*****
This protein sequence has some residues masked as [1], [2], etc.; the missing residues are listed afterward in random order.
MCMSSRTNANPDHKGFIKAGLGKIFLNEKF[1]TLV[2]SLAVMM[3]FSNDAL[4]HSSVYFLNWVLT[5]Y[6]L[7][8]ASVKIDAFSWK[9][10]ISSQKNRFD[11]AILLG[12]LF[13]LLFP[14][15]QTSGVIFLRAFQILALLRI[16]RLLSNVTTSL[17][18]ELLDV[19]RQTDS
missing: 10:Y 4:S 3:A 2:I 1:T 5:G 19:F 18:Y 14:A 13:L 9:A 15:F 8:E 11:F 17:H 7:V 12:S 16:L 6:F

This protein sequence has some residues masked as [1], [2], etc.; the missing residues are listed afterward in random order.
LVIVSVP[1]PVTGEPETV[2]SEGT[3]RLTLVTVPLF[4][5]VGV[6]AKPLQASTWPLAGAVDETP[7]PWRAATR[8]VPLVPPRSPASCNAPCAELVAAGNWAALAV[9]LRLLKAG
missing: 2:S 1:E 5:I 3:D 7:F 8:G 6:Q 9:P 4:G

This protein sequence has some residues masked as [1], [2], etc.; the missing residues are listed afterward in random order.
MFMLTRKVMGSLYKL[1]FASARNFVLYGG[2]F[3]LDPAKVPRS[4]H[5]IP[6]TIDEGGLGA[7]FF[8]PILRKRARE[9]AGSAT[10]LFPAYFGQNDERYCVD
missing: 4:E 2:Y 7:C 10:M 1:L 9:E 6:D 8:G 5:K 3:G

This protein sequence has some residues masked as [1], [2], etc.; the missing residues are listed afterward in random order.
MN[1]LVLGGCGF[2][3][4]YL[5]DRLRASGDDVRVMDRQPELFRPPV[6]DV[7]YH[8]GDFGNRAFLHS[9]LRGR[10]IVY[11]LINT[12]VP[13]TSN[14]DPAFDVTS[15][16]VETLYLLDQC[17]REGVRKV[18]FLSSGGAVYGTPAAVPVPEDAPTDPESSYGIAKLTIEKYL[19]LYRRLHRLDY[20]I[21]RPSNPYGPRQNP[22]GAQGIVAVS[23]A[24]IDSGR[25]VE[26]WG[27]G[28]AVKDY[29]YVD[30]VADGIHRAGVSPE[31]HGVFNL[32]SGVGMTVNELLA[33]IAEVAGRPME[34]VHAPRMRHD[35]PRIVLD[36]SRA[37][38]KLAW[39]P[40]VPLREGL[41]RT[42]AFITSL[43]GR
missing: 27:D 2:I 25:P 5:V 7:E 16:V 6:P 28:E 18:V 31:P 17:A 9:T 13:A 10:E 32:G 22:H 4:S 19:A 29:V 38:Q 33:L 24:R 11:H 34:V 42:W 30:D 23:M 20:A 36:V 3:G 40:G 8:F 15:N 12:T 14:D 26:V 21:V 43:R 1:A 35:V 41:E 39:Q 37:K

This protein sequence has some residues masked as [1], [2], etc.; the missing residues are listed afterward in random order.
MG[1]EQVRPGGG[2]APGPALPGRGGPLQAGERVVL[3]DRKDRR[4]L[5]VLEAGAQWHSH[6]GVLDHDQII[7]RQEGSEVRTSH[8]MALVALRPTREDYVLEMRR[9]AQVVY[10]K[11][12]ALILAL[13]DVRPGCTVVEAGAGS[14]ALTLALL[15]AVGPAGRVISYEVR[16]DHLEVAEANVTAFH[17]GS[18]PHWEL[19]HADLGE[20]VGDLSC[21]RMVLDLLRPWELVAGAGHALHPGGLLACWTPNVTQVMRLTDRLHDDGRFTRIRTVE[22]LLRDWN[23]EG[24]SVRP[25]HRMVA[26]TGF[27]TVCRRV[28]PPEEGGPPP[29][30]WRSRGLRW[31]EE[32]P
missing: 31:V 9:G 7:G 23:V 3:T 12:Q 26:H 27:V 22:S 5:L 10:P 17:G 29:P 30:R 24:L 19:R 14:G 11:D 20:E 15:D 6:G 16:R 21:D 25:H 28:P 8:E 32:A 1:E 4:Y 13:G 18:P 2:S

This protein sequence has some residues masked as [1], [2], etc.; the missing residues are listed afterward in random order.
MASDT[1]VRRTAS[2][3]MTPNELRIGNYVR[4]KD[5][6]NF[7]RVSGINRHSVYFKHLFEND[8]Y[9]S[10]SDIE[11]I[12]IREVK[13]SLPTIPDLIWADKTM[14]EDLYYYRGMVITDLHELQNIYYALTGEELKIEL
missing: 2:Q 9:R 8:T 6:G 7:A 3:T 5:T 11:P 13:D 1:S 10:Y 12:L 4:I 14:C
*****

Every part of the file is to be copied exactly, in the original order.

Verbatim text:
This protein sequence has some residues masked as [1], [2], etc.; the missing residues are listed afterward in random order.
MCMSSRTNANPDHKGFIKAGLGKIFLNEKF[1]TLV[2]SLAVMM[3]FSNDAL[4]HSSVYFLNWVLT[5]Y[6]L[7][8]ASVKIDAFSWK[9][10]ISSQKNRFD[11]AILLG[12]LF[13]LLFP[14][15]QTSGVIFLRAFQILALLRI[16]RLLSNVTTSL[17][18]ELLDV[19]RQTDS
missing: 10:Y 4:S 3:A 2:I 1:T 5:G 19:F 18:Y 14:A 13:L 9:A 15:F 8:E 11:F 17:H 7:V 12:S 16:L 6:F

This protein sequence has some residues masked as [1], [2], etc.; the missing residues are listed afterward in random order.
LVIVSVP[1]PVTGEPETV[2]SEGT[3]RLTLVTVPLF[4][5]VGV[6]AKPLQASTWPLAGAVDETP[7]PWRAATR[8]VPLVPPRSPASCNAPCAELVAAGNWAALAV[9]LRLLKAG
missing: 2:S 1:E 5:I 3:D 7:F 8:G 6:Q 9:P 4:G

This protein sequence has some residues masked as [1], [2], etc.; the missing residues are listed afterward in random order.
MFMLTRKVMGSLYKL[1]FASARNFVLYGG[2]F[3]LDPAKVPRS[4]H[5]IP[6]TIDEGGLGA[7]FF[8]PILRKRARE[9]AGSAT[10]LFPAYFGQNDERYCVD
missing: 4:E 2:Y 7:C 10:M 1:L 9:E 6:D 8:G 5:K 3:G

This protein sequence has some residues masked as [1], [2], etc.; the missing residues are listed afterward in random order.
MN[1]LVLGGCGF[2][3][4]YL[5]DRLRASGDDVRVMDRQPELFRPPV[6]DV[7]YH[8]GDFGNRAFLHS[9]LRGR[10]IVY[11]LINT[12]VP[13]TSN[14]DPAFDVTS[15][16]VETLYLLDQC[17]REGVRKV[18]FLSSGGAVYGTPAAVPVPEDAPTDPESSYGIAKLTIEKYL[19]LYRRLHRLDY[20]I[21]RPSNPYGPRQNP[22]GAQGIVAVS[23]A[24]IDSGR[25]VE[26]WG[27]G[28]AVKDY[29]YVD[30]VADGIHRAGVSPE[31]HGVFNL[32]SGVGMTVNELLA[33]IAEVAGRPME[34]VHAPRMRHD[35]PRIVLD[36]SRA[37][38]KLAW[39]P[40]VPLREGL[41]RT[42]AFITSL[43]GR
missing: 27:D 2:I 25:P 5:V 7:E 16:V 6:P 28:E 18:V 31:P 17:A 9:T 13:A 10:E 32:G 22:H 4:S 19:A 29:V 38:Q 33:L 24:R 11:H 34:V 42:W 30:D 23:M 20:A 36:V 3:G 40:G 8:F 15:N 12:T 14:D 26:V 21:V 43:R 1:A 35:V 41:E 39:Q 37:K

This protein sequence has some residues masked as [1], [2], etc.; the missing residues are listed afterward in random order.
MG[1]EQVRPGGG[2]APGPALPGRGGPLQAGERVVL[3]DRKDRR[4]L[5]VLEAGAQWHSH[6]GVLDHDQII[7]RQEGSEVRTSH[8]MALVALRPTREDYVLEMRR[9]AQVVY[10]K[11][12]ALILAL[13]DVRPGCTVVEAGAGS[14]ALTLALL[15]AVGPAGRVISYEVR[16]DHLEVAEANVTAFH[17]GS[18]PHWEL[19]HADLGE[20]VGDLSC[21]RMVLDLLRPWELVAGAGHALHPGGLLACWTPNVTQVMRLTDRLHDDGRFTRIRTVE[22]LLRDWN[23]EG[24]SVRP[25]HRMVA[26]TGF[27]TVCRRV[28]PPEEGGPPP[29][30]WRSRGLRW[31]EE[32]P
missing: 31:V 9:G 7:G 23:V 3:T 12:Q 26:H 27:V 22:S 5:L 10:P 17:G 29:P 30:R 24:L 19:R 14:G 11:D 20:E 15:D 6:G 16:R 21:D 25:H 28:P 8:E 32:A 1:E 4:Y 13:G 18:P 2:S

This protein sequence has some residues masked as [1], [2], etc.; the missing residues are listed afterward in random order.
MASDT[1]VRRTAS[2][3]MTPNELRIGNYVR[4]KD[5][6]NF[7]RVSGINRHSVYFKHLFEND[8]Y[9]S[10]SDIE[11]I[12]IREVK[13]SLPTIPDLIWADKTM[14]EDLYYYRGMVITDLHELQNIYYALTGEELKIEL
missing: 2:Q 9:R 8:T 6:G 7:A 3:T 5:T 11:P 13:D 1:S 10:Y 12:L 4:I 14:C